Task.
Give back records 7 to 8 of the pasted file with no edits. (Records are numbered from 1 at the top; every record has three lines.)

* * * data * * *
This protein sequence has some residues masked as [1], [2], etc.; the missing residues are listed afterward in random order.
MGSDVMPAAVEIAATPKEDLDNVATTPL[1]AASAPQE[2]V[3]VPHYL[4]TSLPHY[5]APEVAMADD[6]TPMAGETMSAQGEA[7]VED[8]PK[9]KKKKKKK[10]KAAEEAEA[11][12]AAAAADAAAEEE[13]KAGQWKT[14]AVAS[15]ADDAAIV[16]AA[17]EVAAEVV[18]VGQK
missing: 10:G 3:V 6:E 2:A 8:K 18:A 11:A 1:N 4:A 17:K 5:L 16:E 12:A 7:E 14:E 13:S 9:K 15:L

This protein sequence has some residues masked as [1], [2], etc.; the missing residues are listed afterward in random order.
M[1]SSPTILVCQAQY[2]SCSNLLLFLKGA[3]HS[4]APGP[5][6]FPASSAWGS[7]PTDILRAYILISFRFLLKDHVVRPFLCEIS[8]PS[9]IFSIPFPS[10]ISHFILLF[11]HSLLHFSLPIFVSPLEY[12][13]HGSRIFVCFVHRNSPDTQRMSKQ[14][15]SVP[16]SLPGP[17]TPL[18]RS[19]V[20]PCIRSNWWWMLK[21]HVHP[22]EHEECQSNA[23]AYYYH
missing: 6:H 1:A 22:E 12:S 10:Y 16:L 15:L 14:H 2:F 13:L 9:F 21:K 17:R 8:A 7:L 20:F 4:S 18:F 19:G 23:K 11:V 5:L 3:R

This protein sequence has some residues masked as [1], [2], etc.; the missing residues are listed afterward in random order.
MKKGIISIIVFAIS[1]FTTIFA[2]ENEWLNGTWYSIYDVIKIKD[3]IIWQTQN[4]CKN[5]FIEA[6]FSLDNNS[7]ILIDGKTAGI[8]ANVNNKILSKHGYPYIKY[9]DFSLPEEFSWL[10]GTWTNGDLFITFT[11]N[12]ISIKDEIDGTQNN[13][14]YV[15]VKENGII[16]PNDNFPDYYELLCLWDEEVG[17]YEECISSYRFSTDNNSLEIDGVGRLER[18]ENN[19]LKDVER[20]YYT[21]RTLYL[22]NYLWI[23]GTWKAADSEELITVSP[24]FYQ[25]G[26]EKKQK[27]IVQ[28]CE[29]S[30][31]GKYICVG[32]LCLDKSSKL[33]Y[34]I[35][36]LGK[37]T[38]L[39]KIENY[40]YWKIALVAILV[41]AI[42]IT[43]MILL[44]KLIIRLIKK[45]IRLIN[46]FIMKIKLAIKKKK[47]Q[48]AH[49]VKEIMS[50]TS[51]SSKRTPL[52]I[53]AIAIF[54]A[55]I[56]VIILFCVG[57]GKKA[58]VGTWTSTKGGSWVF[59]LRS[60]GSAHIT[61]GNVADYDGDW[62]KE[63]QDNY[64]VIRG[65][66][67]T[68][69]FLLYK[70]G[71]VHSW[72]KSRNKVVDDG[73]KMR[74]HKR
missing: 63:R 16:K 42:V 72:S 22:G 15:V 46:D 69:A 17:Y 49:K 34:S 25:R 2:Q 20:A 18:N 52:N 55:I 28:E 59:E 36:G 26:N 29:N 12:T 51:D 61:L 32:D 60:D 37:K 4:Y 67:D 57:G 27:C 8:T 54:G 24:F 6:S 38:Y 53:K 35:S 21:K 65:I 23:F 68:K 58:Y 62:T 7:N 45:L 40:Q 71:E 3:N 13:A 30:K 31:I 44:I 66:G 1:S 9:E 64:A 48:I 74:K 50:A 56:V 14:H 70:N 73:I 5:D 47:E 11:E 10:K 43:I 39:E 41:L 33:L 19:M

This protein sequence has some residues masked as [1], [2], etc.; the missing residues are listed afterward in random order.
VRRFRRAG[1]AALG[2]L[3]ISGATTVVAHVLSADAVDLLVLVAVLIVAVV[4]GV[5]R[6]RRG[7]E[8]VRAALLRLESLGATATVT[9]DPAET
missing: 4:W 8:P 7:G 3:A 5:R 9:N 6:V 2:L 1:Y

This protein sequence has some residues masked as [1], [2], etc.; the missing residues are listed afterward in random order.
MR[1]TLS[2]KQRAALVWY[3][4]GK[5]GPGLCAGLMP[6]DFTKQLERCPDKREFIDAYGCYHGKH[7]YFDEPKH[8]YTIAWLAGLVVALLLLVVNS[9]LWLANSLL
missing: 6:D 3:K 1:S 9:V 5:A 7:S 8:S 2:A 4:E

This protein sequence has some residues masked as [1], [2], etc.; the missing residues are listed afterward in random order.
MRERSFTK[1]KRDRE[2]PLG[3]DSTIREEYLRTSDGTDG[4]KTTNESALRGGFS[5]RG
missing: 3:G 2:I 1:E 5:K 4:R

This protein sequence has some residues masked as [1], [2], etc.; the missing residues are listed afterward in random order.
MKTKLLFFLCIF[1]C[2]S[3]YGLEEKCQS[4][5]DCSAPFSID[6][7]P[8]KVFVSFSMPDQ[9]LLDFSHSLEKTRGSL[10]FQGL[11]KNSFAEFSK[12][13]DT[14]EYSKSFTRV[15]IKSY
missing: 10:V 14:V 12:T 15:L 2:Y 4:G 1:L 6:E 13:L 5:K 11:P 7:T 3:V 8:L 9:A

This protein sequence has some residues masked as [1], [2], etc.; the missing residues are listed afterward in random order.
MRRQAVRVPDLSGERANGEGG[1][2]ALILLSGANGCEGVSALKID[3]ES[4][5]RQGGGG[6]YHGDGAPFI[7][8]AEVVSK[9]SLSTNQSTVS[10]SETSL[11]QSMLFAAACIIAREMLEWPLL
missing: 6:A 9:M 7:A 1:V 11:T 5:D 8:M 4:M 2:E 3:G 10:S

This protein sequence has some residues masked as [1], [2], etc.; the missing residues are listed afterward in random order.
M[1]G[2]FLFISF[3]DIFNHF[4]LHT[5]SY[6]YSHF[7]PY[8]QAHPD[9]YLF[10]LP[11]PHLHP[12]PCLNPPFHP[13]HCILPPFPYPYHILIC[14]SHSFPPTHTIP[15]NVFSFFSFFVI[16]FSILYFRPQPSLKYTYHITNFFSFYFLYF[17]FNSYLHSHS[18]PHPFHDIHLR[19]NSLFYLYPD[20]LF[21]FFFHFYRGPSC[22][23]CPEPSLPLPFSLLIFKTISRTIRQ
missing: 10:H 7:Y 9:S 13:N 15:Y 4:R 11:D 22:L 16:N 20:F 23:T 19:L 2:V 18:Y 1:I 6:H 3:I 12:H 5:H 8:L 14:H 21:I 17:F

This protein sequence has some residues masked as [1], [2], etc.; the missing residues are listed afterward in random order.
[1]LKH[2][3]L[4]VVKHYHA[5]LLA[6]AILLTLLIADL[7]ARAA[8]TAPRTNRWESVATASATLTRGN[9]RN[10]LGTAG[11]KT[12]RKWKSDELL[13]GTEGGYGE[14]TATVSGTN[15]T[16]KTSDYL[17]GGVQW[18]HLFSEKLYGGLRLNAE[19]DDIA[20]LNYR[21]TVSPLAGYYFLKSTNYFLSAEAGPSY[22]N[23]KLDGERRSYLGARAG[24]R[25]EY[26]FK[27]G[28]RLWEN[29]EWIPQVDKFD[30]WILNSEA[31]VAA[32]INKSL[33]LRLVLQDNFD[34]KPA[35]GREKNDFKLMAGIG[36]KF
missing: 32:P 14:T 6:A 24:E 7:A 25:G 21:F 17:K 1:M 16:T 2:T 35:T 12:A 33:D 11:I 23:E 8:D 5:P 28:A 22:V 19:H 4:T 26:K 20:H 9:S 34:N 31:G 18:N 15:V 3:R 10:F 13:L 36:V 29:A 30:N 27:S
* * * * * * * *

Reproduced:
This protein sequence has some residues masked as [1], [2], etc.; the missing residues are listed afterward in random order.
MKTKLLFFLCIF[1]C[2]S[3]YGLEEKCQS[4][5]DCSAPFSID[6][7]P[8]KVFVSFSMPDQ[9]LLDFSHSLEKTRGSL[10]FQGL[11]KNSFAEFSK[12][13]DT[14]EYSKSFTRV[15]IKSY
missing: 10:V 14:V 12:T 15:L 2:Y 4:G 1:L 6:E 13:L 5:K 11:P 7:T 3:V 8:L 9:A

This protein sequence has some residues masked as [1], [2], etc.; the missing residues are listed afterward in random order.
MRRQAVRVPDLSGERANGEGG[1][2]ALILLSGANGCEGVSALKID[3]ES[4][5]RQGGGG[6]YHGDGAPFI[7][8]AEVVSK[9]SLSTNQSTVS[10]SETSL[11]QSMLFAAACIIAREMLEWPLL
missing: 6:A 9:M 7:A 1:V 11:T 5:D 8:M 4:M 2:E 3:G 10:S